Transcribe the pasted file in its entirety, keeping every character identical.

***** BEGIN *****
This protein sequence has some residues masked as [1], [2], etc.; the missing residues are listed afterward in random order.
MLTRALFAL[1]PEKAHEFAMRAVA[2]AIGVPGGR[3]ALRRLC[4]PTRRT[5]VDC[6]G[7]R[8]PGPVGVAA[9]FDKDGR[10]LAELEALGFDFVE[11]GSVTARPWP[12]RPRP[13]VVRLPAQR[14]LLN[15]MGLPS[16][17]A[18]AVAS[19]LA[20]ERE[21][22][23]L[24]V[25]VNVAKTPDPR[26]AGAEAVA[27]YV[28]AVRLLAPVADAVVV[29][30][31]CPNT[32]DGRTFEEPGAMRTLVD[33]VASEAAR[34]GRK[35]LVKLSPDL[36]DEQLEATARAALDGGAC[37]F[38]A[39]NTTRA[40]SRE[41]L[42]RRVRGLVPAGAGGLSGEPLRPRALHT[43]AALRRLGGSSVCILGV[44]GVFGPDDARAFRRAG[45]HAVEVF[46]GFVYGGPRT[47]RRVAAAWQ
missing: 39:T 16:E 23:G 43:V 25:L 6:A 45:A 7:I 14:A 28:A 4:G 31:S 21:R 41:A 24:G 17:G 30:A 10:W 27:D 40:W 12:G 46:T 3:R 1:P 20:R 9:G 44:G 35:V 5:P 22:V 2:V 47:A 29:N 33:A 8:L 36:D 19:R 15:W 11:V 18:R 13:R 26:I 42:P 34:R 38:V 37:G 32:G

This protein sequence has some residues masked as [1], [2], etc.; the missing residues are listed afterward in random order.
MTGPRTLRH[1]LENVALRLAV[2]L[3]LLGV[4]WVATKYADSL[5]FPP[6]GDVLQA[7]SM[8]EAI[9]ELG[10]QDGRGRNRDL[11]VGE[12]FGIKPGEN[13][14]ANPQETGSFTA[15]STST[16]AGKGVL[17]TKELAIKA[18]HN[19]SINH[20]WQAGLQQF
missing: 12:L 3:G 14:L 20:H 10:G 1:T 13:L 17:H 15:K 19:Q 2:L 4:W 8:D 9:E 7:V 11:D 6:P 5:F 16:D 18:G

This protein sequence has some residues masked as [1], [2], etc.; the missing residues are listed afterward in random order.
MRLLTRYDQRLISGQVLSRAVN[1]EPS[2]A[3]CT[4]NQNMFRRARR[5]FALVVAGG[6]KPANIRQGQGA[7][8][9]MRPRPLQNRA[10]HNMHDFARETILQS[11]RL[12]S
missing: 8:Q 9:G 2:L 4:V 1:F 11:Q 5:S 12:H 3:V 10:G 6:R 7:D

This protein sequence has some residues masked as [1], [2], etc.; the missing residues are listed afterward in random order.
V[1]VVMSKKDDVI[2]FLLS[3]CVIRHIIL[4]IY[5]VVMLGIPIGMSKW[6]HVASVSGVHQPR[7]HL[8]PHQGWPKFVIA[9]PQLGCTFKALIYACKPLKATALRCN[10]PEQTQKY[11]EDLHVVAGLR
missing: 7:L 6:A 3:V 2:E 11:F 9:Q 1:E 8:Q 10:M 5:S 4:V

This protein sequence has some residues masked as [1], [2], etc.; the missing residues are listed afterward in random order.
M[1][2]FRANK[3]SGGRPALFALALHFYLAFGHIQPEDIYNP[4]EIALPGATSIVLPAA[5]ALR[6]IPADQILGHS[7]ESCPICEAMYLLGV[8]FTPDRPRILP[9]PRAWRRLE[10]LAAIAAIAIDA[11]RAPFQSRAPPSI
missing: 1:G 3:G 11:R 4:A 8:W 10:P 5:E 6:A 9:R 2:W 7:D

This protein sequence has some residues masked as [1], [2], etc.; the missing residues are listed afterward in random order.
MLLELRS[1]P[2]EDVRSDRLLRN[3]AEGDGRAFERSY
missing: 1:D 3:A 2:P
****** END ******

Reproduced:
This protein sequence has some residues masked as [1], [2], etc.; the missing residues are listed afterward in random order.
MLTRALFAL[1]PEKAHEFAMRAVA[2]AIGVPGGR[3]ALRRLC[4]PTRRT[5]VDC[6]G[7]R[8]PGPVGVAA[9]FDKDGR[10]LAELEALGFDFVE[11]GSVTARPWP[12]RPRP[13]VVRLPAQR[14]LLN[15]MGLPS[16][17]A[18]AVAS[19]LA[20]ERE[21][22][23]L[24]V[25]VNVAKTPDPR[26]AGAEAVA[27]YV[28]AVRLLAPVADAVVV[29][30][31]CPNT[32]DGRTFEEPGAMRTLVD[33]VASEAAR[34]GRK[35]LVKLSPDL[36]DEQLEATARAALDGGAC[37]F[38]A[39]NTTRA[40]SRE[41]L[42]RRVRGLVPAGAGGLSGEPLRPRALHT[43]AALRRLGGSSVCILGV[44]GVFGPDDARAFRRAG[45]HAVEVF[46]GFVYGGPRT[47]RRVAAAWQ
missing: 39:T 16:E 23:G 43:V 25:L 6:A 45:A 7:I 14:A 28:A 4:G 31:S 21:R 41:A 24:G 17:G 30:A 10:W 27:D 40:W 12:G 46:T 3:R 1:P 20:R 9:G 44:G 35:V 5:P 22:V 2:V 47:A 29:N 33:A 8:L 36:D 19:R 15:W 11:V 18:R 13:R 26:I 42:P 34:R 38:V 37:G 32:G

This protein sequence has some residues masked as [1], [2], etc.; the missing residues are listed afterward in random order.
MTGPRTLRH[1]LENVALRLAV[2]L[3]LLGV[4]WVATKYADSL[5]FPP[6]GDVLQA[7]SM[8]EAI[9]ELG[10]QDGRGRNRDL[11]VGE[12]FGIKPGEN[13][14]ANPQETGSFTA[15]STST[16]AGKGVL[17]TKELAIKA[18]HN[19]SINH[20]WQAGLQQF
missing: 12:L 3:G 14:L 20:H 10:G 1:T 13:L 17:H 15:K 19:Q 2:L 4:W 8:D 9:E 7:V 11:D 6:P 5:F 16:D 18:G

This protein sequence has some residues masked as [1], [2], etc.; the missing residues are listed afterward in random order.
MRLLTRYDQRLISGQVLSRAVN[1]EPS[2]A[3]CT[4]NQNMFRRARR[5]FALVVAGG[6]KPANIRQGQGA[7][8][9]MRPRPLQNRA[10]HNMHDFARETILQS[11]RL[12]S
missing: 8:Q 9:G 2:L 4:V 1:F 11:Q 5:S 12:H 3:V 10:G 6:R 7:D

This protein sequence has some residues masked as [1], [2], etc.; the missing residues are listed afterward in random order.
V[1]VVMSKKDDVI[2]FLLS[3]CVIRHIIL[4]IY[5]VVMLGIPIGMSKW[6]HVASVSGVHQPR[7]HL[8]PHQGWPKFVIA[9]PQLGCTFKALIYACKPLKATALRCN[10]PEQTQKY[11]EDLHVVAGLR
missing: 7:L 6:A 3:V 2:E 11:F 9:Q 1:E 8:Q 10:M 5:S 4:V

This protein sequence has some residues masked as [1], [2], etc.; the missing residues are listed afterward in random order.
M[1][2]FRANK[3]SGGRPALFALALHFYLAFGHIQPEDIYNP[4]EIALPGATSIVLPAA[5]ALR[6]IPADQILGHS[7]ESCPICEAMYLLGV[8]FTPDRPRILP[9]PRAWRRLE[10]LAAIAAIAIDA[11]RAPFQSRAPPSI
missing: 1:G 3:G 11:R 4:A 8:W 10:P 5:E 6:A 9:R 2:W 7:D

This protein sequence has some residues masked as [1], [2], etc.; the missing residues are listed afterward in random order.
MLLELRS[1]P[2]EDVRSDRLLRN[3]AEGDGRAFERSY
missing: 1:D 3:A 2:P